The Examiner

Sisters’ Lemonade Stand Returns to Chappaqua This Saturday

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If you’re shopping at the Chappaqua Farmers Market this Saturday and you’re a little bit thirsty, there’s a place you can go to for a cold drink while contributing to a great cause.

Sisters Rebecca Blum, left, and Jenna Blum will bring back their lemonade stand this Saturday at the Chappaqua Farmers Market. Proceeds from the sale will be donated to the Alex’s Lemonade Stand Foundation, which raises money for pediatric cancer research.

Chappaqua residents Jenna and Rebecca Blum will return for the sixth consecutive year with the Blum Sisters Lemonade Stand. Proceeds will once again be donated to the Alex’s Lemonade Stand Foundation, which raises money for pediatric cancer research.

“It’s been really fun to do and it’s really good to know that you’re helping out other children, and I guess it’s a lot of prep, a lot of phone calls to other places but the finished product is really good,” said Rebecca Blum, who is finishing her freshman year at Horace Greeley High School.

The idea for the stand was originally proposed by Jenna, 11, now a fifth-grader at Seven Bridges Middle School, when she was about five years old. At that time, she just wanted to have a lemonade stand on their block, but living on a quiet street, her mother, Holly, said they wouldn’t get many customers.

Instead, she proposed to her daughters setting up the stand in a high traffic area and to do it for charity.

The suggestion has worked out well. In the previous five years, the Blum sisters have raised $8,500, operating one Saturday at the farmers market in June each year. This Saturday, they are poised to top the $10,000 mark.

“It’s really satisfying because we do a lot of work but at the end of the day it’s the end result that counts,” said Jenna. “I would do tons and tons more work to have that effect on kids.”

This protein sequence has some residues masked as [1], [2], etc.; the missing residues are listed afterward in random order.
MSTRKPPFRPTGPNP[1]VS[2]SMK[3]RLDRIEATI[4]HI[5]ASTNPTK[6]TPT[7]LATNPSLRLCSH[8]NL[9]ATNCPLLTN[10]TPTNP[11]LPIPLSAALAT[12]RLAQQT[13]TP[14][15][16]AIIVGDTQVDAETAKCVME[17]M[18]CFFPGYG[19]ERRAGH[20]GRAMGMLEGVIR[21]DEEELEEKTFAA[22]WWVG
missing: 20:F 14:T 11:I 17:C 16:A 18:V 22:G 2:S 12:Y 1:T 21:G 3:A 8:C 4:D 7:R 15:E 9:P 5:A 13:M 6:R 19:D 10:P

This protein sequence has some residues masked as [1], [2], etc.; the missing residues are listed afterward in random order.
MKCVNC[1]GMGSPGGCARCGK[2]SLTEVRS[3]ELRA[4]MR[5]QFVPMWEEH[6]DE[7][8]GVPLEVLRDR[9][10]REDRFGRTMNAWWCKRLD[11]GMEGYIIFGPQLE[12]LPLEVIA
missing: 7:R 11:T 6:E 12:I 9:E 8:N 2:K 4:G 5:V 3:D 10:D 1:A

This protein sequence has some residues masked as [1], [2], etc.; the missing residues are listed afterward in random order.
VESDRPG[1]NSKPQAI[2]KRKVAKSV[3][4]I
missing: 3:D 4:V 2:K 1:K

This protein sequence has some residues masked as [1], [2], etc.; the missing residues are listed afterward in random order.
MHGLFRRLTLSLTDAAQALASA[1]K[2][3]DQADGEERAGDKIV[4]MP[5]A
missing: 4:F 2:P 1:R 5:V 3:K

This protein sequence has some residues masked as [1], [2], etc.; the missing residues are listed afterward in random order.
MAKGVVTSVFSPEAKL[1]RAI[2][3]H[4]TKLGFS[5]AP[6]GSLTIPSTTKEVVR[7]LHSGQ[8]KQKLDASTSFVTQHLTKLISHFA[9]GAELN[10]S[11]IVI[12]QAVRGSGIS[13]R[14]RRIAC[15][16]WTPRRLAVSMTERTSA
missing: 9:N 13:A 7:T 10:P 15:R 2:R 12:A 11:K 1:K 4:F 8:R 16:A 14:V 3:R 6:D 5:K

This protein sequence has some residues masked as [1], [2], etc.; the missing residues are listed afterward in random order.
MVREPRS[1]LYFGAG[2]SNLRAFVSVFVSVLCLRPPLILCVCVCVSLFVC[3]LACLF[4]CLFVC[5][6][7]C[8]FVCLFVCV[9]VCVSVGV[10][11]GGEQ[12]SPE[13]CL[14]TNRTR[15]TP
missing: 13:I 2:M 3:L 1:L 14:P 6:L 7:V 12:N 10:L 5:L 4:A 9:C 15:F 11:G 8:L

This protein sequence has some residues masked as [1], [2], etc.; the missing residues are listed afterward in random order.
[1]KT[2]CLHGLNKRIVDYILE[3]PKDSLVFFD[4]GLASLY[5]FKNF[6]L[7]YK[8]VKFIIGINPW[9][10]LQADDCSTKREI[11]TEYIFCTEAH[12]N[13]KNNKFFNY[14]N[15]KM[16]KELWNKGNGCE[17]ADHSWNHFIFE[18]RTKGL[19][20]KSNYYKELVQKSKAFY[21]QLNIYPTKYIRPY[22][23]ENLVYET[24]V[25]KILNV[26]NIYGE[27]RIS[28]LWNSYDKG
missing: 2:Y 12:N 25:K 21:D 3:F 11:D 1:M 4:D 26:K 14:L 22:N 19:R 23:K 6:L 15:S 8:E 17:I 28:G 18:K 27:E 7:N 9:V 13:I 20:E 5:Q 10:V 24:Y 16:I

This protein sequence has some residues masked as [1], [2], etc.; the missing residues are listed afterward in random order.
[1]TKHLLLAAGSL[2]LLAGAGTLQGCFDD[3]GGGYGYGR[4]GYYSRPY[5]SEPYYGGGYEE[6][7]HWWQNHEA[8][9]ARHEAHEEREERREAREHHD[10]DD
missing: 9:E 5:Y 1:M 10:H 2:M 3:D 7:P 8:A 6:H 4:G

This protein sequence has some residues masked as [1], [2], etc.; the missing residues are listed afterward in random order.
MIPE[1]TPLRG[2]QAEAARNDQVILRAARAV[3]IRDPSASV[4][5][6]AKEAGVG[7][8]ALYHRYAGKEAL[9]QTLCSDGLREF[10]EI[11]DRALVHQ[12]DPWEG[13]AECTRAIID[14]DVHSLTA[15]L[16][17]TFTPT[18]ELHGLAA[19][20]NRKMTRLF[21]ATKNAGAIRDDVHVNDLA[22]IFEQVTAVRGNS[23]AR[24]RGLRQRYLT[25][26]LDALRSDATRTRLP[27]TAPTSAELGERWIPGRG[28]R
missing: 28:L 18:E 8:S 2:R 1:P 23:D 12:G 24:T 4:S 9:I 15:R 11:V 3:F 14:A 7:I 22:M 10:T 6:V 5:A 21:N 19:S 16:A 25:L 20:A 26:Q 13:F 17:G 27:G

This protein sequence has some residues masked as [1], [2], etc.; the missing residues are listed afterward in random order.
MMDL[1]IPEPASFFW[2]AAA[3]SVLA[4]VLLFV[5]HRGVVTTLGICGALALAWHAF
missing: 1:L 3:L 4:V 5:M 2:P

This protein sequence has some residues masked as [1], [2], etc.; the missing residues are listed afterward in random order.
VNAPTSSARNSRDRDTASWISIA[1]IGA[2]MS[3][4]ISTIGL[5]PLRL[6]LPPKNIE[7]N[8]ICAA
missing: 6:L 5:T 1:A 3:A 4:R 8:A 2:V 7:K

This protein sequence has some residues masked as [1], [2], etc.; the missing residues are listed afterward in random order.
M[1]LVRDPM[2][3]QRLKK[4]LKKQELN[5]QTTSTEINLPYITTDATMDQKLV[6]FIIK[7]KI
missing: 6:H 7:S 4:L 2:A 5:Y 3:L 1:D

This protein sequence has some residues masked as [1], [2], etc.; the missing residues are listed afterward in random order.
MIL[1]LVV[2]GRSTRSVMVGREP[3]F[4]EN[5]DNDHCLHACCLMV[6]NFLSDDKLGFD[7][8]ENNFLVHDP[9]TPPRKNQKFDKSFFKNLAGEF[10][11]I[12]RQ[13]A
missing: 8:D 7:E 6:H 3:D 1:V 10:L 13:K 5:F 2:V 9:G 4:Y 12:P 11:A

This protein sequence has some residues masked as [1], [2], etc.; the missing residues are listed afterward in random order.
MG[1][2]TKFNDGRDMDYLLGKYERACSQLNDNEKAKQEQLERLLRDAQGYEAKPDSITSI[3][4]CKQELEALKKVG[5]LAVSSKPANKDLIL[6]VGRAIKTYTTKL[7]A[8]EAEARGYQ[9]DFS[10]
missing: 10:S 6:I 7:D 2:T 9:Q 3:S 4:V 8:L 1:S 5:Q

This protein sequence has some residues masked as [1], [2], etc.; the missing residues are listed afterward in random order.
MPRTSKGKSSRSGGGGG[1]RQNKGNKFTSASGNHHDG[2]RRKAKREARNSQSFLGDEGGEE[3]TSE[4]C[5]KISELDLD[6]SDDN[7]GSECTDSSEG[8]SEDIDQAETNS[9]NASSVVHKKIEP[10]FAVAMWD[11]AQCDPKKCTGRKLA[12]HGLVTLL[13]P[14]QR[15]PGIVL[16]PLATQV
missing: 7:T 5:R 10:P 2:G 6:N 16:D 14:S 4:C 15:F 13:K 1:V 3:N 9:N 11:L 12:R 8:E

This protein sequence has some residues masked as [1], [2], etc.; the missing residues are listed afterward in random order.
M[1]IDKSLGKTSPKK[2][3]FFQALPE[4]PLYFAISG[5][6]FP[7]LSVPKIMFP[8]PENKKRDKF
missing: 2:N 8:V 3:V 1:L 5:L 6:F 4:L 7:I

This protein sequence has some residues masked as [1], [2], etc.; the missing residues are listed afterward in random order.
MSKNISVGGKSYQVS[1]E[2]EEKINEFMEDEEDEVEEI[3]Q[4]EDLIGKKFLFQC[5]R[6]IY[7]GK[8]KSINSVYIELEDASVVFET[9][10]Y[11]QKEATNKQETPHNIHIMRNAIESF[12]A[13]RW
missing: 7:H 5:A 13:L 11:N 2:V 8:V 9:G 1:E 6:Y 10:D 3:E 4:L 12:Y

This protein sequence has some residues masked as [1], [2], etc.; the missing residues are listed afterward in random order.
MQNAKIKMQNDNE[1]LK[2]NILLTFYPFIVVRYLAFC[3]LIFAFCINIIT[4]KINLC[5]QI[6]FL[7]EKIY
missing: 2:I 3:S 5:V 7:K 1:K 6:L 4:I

Under the guidelines of the farmers market, the night before the sisters will hand squeeze at least a couple hundred lemons, enough to produce about 10 gallons of lemonade. Then they have to mix the lemon juice with sugar.

They have received the materials free of charge, including cups and ice, from Stop & Shop in Mount Kisco. Previously, Applebee’s was a sponsor.

Holly Blum said her daughters, who also partner with other youngsters in the fall for the Great Chappaqua Bake Sale at the Chappaqua Book Festival each year raising money to combat hunger, have risen to the challenge by helping others.

“They liked it so much that they’ve continued through the years and the personal connection makes it more meaningful,” said Holly Blum.

That connection is the death of their maternal grandfather, Papa Neal, who died from brain cancer in 2016. This year, the sisters are dedicating all of the proceeds, which they hope will reach at least $2,000, to go toward pediatric brain cancer research.

“One idea can make a big difference in other people’s lives,” Jenna said. “It’s hard to put it into words, but this one idea can save thousands of people’s lives when otherwise they wouldn’t have money for the treatment. Now they’ll be able to be treated and live.”

New this year is a guessing jar filled with lemon heads, an added bonus to try and raise some additional funds, Rebecca said. For $1 a guess, the person who gets closest to the actual number of lemon heads, will win the jar and its contents, she said.

For anyone stopping by the Blum Sisters Lemonade Stand on Saturday, the donation for a cup of lemonade is entirely the person’s discretion.

The Chappaqua Farmers Market is open from 8:30 a.m. to 1 p.m. at the Chappaqua train station. Those who will be unable to stop by, can make a donation to the charity by visiting

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